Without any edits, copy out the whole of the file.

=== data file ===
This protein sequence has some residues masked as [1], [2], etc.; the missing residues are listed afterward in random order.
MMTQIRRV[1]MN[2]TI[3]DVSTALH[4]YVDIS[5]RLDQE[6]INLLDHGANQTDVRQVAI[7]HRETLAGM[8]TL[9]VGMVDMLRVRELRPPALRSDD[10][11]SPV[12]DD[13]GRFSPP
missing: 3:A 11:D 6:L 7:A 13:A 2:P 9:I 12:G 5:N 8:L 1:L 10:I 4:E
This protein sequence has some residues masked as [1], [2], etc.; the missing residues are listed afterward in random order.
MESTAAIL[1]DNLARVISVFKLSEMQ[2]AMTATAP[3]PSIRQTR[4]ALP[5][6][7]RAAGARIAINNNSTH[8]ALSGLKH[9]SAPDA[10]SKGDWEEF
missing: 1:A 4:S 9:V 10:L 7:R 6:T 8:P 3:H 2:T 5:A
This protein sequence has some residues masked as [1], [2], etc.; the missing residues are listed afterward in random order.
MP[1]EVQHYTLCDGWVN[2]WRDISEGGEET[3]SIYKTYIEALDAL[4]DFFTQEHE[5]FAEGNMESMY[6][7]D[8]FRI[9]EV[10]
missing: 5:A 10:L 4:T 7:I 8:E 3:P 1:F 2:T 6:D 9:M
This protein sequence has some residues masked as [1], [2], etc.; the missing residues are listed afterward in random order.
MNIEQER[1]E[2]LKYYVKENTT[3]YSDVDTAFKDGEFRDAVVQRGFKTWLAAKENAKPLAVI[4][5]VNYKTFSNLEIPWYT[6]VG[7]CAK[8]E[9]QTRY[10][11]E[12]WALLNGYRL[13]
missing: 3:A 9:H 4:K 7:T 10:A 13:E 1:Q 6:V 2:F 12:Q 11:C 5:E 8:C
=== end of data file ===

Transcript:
This protein sequence has some residues masked as [1], [2], etc.; the missing residues are listed afterward in random order.
MMTQIRRV[1]MN[2]TI[3]DVSTALH[4]YVDIS[5]RLDQE[6]INLLDHGANQTDVRQVAI[7]HRETLAGM[8]TL[9]VGMVDMLRVRELRPPALRSDD[10][11]SPV[12]DD[13]GRFSPP
missing: 3:A 11:D 6:L 7:A 13:A 2:P 9:I 12:G 5:N 8:L 1:L 10:I 4:E
This protein sequence has some residues masked as [1], [2], etc.; the missing residues are listed afterward in random order.
MESTAAIL[1]DNLARVISVFKLSEMQ[2]AMTATAP[3]PSIRQTR[4]ALP[5][6][7]RAAGARIAINNNSTH[8]ALSGLKH[9]SAPDA[10]SKGDWEEF
missing: 1:A 4:S 9:V 10:L 7:R 6:T 8:P 3:H 2:T 5:A
This protein sequence has some residues masked as [1], [2], etc.; the missing residues are listed afterward in random order.
MP[1]EVQHYTLCDGWVN[2]WRDISEGGEET[3]SIYKTYIEALDAL[4]DFFTQEHE[5]FAEGNMESMY[6][7]D[8]FRI[9]EV[10]
missing: 5:A 10:L 4:T 7:I 8:E 3:P 1:F 2:T 6:D 9:M
This protein sequence has some residues masked as [1], [2], etc.; the missing residues are listed afterward in random order.
MNIEQER[1]E[2]LKYYVKENTT[3]YSDVDTAFKDGEFRDAVVQRGFKTWLAAKENAKPLAVI[4][5]VNYKTFSNLEIPWYT[6]VG[7]CAK[8]E[9]QTRY[10][11]E[12]WALLNGYRL[13]
missing: 3:A 9:H 4:K 7:T 10:A 13:E 1:Q 6:V 2:F 12:Q 11:C 5:E 8:C